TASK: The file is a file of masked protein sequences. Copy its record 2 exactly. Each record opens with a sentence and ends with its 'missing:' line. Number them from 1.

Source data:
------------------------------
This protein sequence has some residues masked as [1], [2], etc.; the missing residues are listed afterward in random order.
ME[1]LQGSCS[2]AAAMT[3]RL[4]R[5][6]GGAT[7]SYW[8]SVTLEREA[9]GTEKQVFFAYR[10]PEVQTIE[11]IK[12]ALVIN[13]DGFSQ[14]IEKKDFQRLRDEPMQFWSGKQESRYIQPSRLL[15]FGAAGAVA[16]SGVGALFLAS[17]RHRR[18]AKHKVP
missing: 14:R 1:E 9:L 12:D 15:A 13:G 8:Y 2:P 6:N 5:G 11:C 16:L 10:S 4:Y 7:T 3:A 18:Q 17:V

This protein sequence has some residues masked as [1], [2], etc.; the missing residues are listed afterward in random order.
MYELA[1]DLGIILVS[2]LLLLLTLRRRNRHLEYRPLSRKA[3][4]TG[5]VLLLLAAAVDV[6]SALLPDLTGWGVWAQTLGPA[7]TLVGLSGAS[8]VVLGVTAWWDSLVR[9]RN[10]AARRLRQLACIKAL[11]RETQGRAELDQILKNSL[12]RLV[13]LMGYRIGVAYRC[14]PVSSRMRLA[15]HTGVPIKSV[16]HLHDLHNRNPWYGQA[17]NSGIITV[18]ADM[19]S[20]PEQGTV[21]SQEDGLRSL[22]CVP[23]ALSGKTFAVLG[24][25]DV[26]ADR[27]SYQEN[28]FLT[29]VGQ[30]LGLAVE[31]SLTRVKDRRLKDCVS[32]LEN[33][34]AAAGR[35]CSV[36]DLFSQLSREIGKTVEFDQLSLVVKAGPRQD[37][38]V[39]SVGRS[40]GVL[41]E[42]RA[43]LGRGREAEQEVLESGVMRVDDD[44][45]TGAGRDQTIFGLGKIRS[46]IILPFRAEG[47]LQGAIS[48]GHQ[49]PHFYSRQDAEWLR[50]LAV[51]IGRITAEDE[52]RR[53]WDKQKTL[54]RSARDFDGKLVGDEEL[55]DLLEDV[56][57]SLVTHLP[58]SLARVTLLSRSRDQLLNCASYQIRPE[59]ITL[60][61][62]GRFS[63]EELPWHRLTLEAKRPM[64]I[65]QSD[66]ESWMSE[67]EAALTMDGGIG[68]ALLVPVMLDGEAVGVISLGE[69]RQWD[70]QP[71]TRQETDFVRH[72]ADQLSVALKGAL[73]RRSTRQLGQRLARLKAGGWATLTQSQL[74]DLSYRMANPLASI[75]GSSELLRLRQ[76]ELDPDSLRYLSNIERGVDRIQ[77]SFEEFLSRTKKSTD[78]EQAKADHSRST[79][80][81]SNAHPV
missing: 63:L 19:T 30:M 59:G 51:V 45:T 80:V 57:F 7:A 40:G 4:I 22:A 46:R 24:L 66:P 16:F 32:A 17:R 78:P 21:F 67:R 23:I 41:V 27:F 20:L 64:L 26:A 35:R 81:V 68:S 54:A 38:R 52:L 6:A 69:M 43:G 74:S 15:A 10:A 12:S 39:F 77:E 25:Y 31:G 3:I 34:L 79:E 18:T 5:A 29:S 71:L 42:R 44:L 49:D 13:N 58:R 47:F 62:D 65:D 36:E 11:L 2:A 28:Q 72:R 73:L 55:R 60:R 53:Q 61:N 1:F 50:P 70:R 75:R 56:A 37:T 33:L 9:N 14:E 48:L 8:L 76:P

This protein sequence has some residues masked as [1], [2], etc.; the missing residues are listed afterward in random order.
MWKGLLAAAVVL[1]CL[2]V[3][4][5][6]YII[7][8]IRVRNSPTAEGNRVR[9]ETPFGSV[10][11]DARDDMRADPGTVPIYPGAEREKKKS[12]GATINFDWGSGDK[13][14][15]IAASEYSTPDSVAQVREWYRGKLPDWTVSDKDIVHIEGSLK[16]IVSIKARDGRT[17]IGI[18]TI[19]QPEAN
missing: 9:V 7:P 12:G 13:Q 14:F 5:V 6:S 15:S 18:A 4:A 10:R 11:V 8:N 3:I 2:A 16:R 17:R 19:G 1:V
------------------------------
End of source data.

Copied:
This protein sequence has some residues masked as [1], [2], etc.; the missing residues are listed afterward in random order.
MYELA[1]DLGIILVS[2]LLLLLTLRRRNRHLEYRPLSRKA[3][4]TG[5]VLLLLAAAVDV[6]SALLPDLTGWGVWAQTLGPA[7]TLVGLSGAS[8]VVLGVTAWWDSLVR[9]RN[10]AARRLRQLACIKAL[11]RETQGRAELDQILKNSL[12]RLV[13]LMGYRIGVAYRC[14]PVSSRMRLA[15]HTGVPIKSV[16]HLHDLHNRNPWYGQA[17]NSGIITV[18]ADM[19]S[20]PEQGTV[21]SQEDGLRSL[22]CVP[23]ALSGKTFAVLG[24][25]DV[26]ADR[27]SYQEN[28]FLT[29]VGQ[30]LGLAVE[31]SLTRVKDRRLKDCVS[32]LEN[33][34]AAAGR[35]CSV[36]DLFSQLSREIGKTVEFDQLSLVVKAGPRQD[37][38]V[39]SVGRS[40]GVL[41]E[42]RA[43]LGRGREAEQEVLESGVMRVDDD[44][45]TGAGRDQTIFGLGKIRS[46]IILPFRAEG[47]LQGAIS[48]GHQ[49]PHFYSRQDAEWLR[50]LAV[51]IGRITAEDE[52]RR[53]WDKQKTL[54]RSARDFDGKLVGDEEL[55]DLLEDV[56][57]SLVTHLP[58]SLARVTLLSRSRDQLLNCASYQIRPE[59]ITL[60][61][62]GRFS[63]EELPWHRLTLEAKRPM[64]I[65]QSD[66]ESWMSE[67]EAALTMDGGIG[68]ALLVPVMLDGEAVGVISLGE[69]RQWD[70]QP[71]TRQETDFVRH[72]ADQLSVALKGAL[73]RRSTRQLGQRLARLKAGGWATLTQSQL[74]DLSYRMANPLASI[75]GSSELLRLRQ[76]ELDPDSLRYLSNIERGVDRIQ[77]SFEEFLSRTKKSTD[78]EQAKADHSRST[79][80][81]SNAHPV
missing: 63:L 19:T 30:M 59:G 51:V 45:T 80:V 57:F 7:A 40:G 4:I 22:A 46:R 24:L 66:P 16:F 32:A 17:R 78:P 21:F 67:R 23:I 41:V 27:F 20:L 64:L 26:A 35:R 81:V 68:S 54:A 38:R 52:L 6:A 69:M 43:G 74:S 15:A 10:A 12:S 39:F 77:E 25:Y 31:G 3:I 34:L 79:E 18:T 5:A 29:S 71:L 42:R 44:L 49:D 13:N 58:R 47:F 62:D 65:D 36:E 11:L 2:A 28:Q 72:R 73:L 55:R 60:R 53:Q 61:N 1:F 50:P 70:R 75:R 56:A 37:T 33:L 9:N 14:E 48:L 8:L 76:P